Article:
On 12 January 2006, the US Food and Drug Administration (FDA) released guidance documents to help scientists speed the development of new medical treatments in clinical research, in an effort to accelerate the process by which new drugs are brought to market for potentially serious and life-threatening diseases of human patients1,2,3.

In the first document, the FDA advises scientists who plan to conduct very early clinical studies in people on how to perform appropriate safety tests and produce small amounts of drugs safely, flexibly, and efficiently4. The second document provides guidance on how to comply with current good manufacturing practice (CGMP) requirements for drugs undergoing early (Phase 1) safety studies5.

Health and Human Services Secretary Mike Leavitt stated that “Currently, nine out of ten experimental drugs fail in clinical studies because we cannot accurately predict how they will behave in people based on laboratory and animal studies.” The new FDA recommendations, he said, “will help more researchers conduct earlier, more-informed studies of promising treatments so patients have more rapid access to safer and more effective drugs1.”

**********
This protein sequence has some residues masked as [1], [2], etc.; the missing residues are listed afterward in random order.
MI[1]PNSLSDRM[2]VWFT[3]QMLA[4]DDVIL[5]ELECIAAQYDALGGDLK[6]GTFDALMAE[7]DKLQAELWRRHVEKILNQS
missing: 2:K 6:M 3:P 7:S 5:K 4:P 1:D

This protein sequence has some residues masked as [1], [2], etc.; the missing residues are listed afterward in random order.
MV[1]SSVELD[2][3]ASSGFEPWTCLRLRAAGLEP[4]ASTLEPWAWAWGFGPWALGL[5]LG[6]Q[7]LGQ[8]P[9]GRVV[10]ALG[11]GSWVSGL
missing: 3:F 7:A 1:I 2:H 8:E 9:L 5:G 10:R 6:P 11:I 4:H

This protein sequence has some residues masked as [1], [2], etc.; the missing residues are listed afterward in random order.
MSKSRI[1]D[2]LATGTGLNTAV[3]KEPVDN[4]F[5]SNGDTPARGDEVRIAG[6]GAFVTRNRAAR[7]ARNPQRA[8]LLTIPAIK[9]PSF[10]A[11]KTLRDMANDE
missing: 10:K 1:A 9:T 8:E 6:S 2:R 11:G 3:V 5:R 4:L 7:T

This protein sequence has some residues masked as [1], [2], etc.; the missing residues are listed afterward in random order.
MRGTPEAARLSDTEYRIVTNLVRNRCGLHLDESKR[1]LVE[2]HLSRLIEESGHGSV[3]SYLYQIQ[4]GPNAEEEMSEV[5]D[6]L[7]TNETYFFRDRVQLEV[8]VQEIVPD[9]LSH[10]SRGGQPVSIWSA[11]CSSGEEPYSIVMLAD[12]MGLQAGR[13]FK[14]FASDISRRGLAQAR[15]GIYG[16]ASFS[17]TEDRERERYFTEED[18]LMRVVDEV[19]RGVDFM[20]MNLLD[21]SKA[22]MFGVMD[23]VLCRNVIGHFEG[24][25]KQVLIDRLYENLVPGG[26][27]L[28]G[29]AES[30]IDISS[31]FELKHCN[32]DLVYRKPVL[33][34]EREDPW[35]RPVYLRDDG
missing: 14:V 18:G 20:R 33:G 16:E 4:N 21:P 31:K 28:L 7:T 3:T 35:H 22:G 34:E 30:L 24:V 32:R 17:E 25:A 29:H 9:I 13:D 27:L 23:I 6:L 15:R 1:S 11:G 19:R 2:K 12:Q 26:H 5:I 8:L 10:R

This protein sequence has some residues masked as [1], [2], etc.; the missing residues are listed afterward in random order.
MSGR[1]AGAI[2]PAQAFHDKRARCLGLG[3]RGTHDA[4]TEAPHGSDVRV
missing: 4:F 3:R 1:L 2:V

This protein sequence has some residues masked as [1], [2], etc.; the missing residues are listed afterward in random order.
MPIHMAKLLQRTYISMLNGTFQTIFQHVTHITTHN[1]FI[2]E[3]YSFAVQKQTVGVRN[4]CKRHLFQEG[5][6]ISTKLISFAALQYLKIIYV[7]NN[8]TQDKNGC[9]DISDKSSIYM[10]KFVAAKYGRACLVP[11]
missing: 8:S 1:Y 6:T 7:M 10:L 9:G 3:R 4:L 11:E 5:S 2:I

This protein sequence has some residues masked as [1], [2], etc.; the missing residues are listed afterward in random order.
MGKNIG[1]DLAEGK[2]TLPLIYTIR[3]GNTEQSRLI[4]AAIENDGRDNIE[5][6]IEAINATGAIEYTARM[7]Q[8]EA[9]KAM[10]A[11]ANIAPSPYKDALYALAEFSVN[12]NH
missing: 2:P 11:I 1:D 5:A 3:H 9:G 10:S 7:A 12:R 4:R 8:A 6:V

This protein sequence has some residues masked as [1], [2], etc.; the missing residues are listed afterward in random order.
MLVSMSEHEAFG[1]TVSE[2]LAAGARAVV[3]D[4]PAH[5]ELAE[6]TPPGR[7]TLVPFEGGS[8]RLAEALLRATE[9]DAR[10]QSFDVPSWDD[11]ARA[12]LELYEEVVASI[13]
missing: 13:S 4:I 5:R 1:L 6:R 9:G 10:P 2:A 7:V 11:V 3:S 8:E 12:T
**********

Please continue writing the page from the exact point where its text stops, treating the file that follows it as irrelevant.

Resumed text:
According to Janet Woodcock, MD, FDA Deputy Commissioner for Operations, these new guidances will help researchers who conduct small studies to overcome the burdensome requirements for early Phase 1 studies, which previously required such investigators to implement the same procedures as manufacturers who produce and distribute large amounts of medicines1